President Donald Trump was officially impeached for abuse of power and obstruction of Congress on Wednesday night, making him the third president in American history to be impeached.
However, according to a recent report from Bloomberg, the White House is considering the position that Trump was never impeached at all.
Once a President is impeached by the House, the articles of impeachment go to the Senate, where the President is put on trial with senators acting as jurors. All senators take an oath of impartiality before the trial begins.
As the inevitability of the House's impeachment became clear, Senate Majority Leader Mitch McConnell (R-KY) told Fox News' Sean Hannity that he would be working with White House lawyers to make the Senate trial easier for Donald Trump.
Devout Trump ally Senator Lindsey Graham (R-SC) laughed at the idea that anyone would consider him an impartial juror, and explicitly said he wouldn't be.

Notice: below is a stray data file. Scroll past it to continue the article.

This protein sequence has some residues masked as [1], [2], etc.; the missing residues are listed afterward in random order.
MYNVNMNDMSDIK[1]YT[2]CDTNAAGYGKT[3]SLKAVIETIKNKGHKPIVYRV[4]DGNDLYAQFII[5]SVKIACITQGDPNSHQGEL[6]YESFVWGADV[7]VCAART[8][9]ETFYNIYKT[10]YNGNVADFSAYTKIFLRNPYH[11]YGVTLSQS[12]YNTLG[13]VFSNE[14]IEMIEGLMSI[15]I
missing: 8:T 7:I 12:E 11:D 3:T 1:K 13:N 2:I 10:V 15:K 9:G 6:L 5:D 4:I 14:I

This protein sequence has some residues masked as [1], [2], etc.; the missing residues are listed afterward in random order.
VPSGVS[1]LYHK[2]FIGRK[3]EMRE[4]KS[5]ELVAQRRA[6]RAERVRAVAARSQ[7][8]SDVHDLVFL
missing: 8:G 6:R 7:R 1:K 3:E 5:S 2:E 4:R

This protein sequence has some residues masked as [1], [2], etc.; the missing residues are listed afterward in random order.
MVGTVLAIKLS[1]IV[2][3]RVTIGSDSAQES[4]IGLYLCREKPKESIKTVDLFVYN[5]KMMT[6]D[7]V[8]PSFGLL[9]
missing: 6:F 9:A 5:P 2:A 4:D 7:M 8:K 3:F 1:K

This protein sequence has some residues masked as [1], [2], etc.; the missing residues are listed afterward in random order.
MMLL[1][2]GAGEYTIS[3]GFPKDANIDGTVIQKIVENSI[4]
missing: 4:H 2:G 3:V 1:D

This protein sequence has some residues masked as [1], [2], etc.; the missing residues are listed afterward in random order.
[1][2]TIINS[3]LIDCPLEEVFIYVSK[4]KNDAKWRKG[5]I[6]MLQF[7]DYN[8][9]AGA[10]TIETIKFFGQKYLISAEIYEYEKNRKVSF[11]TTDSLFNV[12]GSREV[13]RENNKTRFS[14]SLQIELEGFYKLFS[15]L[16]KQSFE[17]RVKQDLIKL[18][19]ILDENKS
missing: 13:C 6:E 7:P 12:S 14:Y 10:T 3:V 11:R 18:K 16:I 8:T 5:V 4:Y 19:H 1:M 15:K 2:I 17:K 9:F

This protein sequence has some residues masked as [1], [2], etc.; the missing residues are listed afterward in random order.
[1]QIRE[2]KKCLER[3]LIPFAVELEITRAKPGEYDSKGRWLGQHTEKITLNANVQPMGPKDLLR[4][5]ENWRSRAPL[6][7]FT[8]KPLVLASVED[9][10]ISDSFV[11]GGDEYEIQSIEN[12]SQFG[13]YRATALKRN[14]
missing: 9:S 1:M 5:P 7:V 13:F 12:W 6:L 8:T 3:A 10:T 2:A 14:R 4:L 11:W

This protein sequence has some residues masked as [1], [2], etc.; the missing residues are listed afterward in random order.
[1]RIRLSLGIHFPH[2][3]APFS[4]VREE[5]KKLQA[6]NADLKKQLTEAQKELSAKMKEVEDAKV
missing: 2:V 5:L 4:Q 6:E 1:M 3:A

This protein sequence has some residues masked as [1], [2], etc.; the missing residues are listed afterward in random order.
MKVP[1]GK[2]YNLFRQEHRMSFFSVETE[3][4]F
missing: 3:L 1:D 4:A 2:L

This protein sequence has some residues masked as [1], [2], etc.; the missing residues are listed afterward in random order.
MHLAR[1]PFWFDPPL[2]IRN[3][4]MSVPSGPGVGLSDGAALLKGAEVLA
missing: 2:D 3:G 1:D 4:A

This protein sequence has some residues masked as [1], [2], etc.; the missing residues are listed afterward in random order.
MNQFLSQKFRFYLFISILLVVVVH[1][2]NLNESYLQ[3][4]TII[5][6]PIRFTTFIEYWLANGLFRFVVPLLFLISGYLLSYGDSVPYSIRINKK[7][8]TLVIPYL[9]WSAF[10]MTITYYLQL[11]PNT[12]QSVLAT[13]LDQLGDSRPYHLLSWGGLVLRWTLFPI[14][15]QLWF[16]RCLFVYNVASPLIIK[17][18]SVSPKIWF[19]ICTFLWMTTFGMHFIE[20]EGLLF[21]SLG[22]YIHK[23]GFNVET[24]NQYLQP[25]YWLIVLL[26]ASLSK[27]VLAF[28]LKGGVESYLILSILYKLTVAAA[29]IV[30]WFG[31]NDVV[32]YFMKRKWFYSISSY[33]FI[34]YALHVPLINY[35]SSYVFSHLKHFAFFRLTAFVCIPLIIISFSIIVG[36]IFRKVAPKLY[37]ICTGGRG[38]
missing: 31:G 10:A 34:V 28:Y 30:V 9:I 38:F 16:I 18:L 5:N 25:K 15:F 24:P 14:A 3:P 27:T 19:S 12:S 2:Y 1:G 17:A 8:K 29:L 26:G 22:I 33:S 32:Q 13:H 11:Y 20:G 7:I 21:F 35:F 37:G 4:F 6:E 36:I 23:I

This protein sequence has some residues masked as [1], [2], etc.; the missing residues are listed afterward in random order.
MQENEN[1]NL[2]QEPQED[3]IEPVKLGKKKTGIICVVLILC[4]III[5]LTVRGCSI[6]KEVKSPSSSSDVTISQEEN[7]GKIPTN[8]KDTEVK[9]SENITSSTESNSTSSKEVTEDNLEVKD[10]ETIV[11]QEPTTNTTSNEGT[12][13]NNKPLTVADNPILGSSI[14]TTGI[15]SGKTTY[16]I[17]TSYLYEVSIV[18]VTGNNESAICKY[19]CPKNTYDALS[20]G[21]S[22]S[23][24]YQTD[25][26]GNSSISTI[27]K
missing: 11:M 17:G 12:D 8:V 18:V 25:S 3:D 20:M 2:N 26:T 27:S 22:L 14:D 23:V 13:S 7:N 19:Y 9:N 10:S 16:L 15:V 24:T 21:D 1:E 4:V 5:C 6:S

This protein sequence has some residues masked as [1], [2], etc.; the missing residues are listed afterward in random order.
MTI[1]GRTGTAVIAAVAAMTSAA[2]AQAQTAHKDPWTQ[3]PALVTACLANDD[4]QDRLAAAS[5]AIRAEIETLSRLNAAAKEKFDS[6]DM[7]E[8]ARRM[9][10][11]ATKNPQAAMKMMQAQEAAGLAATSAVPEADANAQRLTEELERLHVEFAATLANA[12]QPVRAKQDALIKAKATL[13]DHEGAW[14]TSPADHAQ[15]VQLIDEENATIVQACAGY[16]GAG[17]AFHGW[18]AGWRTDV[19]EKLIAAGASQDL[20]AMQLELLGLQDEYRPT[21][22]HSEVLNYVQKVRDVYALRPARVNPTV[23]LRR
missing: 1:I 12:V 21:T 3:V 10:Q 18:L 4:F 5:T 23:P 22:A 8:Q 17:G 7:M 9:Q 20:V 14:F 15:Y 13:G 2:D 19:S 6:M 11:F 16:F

Meanwhile, a showdown is occurring between Senate Minority Leader Chuck Schumer (D-NY) and McConnell over whether the Senate will force the firsthand witnesses Trump forbade from testifying to Congress to come forward.
House Speaker Nancy Pelosi (D-CA) indicated shortly after the impeachment vote that she wouldn't send the articles of impeachment to the Senate unless Republicans agreed to a fair trial, regardless of the likelihood of Trump's conviction.
And therein lies the argument the White House will reportedly be making: A President isn't officially impeached until the trial goes to the Senate.
According to Bloomberg:
"The White House legal theory, according to a person familiar with the legal review, is that if Trump has been officially impeached, the Senate should already have jurisdiction. Backers of the theory would argue that the clause of the U.S. Constitution that gives the Senate 'the sole Power to try all Impeachments' indicates that the impeachment isn't formalized until the House reported the charges to the upper chamber."
It's customary for the rules of a trial to be established before litigation begins, so people are befuddled as to how a delay pending rules for a trial in the Senate would somehow nullify Trump's impeachment.
To others, it was another indication of the White House's refusal to acknowledge reality.
While the President and his supporters might be convinced of this argument, history books will nevertheless remember Trump as the third President in U.S. history to be impeached. That is, if those who buy the spurious argument aren't the ones writing the history.